We will actually measure more variations of these goals on our custom dashboard, but we can combine goals and add filters at the dashboard level to get the information we need.

Adding Widgets to a Custom Dashboard

Finally, you’ll want to add widgets to your dashboard. Widgets display the summary of specific reports on your dashboard.

Here is how we set up the custom dashboard in Google Analytics so that we could easily measure how our homepage changes are performing.

In the Reporting tab, we chose New Dashboard and named it “Homepage Modifications”. Then, we started adding widgets to our new dashboard.

Choosing a metric for a dashboard widgetAt the top of the main area of the dashboard, we clicked on +Add Widget, gave the widget a name, and then clicked on Add a metric under Show the following metric. From the list of available metrics that popped up, we searched for the goal of downloading our top-of-funnel content offer. There are several aspects of the goal we could view through widgets, but to keep this dashboard simply, we are mainly interested in “Goal Completions”. (For more complex goals, you may also want to keep tabs on Goal Starts, or Goal Abandonments.)

Choosing a filter for a dashboard widgetFor this dashboard, we want the track only those goal completions that come from the homepage. So, while we were still in the Add a Widget box, we clicked on Add a filter. We selected an Only Show type of filter, and then clicked on Add a dimension. Here, the choice that popped up included Goal Previous Step-1, chose Exactly matching, and entered a URL of “/” to indicate the client's homepage. Finally, we saved our new widget.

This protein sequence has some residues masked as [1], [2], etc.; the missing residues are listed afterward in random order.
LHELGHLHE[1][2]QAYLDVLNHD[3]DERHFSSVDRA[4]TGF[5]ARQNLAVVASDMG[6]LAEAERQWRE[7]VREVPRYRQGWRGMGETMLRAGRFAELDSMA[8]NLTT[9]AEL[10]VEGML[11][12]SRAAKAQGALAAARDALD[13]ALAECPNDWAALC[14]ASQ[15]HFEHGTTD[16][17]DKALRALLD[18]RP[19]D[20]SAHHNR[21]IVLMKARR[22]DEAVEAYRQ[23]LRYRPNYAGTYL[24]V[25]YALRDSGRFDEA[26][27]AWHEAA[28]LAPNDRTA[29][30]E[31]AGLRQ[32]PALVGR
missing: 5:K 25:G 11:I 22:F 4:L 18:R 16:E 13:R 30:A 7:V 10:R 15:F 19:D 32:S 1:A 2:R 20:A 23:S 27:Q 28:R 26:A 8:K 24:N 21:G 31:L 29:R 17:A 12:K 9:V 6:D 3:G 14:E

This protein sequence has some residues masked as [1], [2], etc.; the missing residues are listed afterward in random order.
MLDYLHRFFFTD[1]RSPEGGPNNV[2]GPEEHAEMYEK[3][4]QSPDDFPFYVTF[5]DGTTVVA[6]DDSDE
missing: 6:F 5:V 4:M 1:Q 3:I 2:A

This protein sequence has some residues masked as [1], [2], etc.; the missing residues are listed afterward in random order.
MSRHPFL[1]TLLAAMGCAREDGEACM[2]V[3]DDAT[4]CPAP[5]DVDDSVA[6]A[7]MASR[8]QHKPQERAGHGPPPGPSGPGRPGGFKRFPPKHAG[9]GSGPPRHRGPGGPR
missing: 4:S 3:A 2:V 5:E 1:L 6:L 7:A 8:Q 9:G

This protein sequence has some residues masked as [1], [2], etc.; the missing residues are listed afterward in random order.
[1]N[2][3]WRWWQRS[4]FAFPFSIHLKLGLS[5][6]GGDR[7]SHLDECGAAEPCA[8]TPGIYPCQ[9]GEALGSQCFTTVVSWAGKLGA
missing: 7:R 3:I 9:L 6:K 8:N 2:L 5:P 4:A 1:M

We then created seven more widgets: one to show those who filled out the form on the homepage, three to show who viewed each of the three testimonial videos from the homepage, and three to show who filled out a form on one of the three video pages after coming to that video from the homepage.

Sharing the Dashboard and Monitoring the Results

Once the custom dashboard in Google Analytics was complete, we clicked on the Share link at the top and chose Share Object. This allows everyone on the team who has access to this Analytics view to monitor this dashboard. They simply have to go under the Dashboards item in the left menu of Analytics, open the Shared section, and click on Homepage Modifications to view the current stats.

Here's how that dashboard looks after a couple of days.

The custom dashboard in action

It's early to draw conclusions about the performance of these changes, but it's now very easy to monitor that performance, thanks to the power of custom dashboards in Google Analytics.

Download Custom Dashboards for Google Analytics

There are plenty of resources to help you create custom Google Analytics dashboards tailored to your general role on a site—I really like 10 useful Google Analytics custom dashboards by Graham Charlton.

leave a comment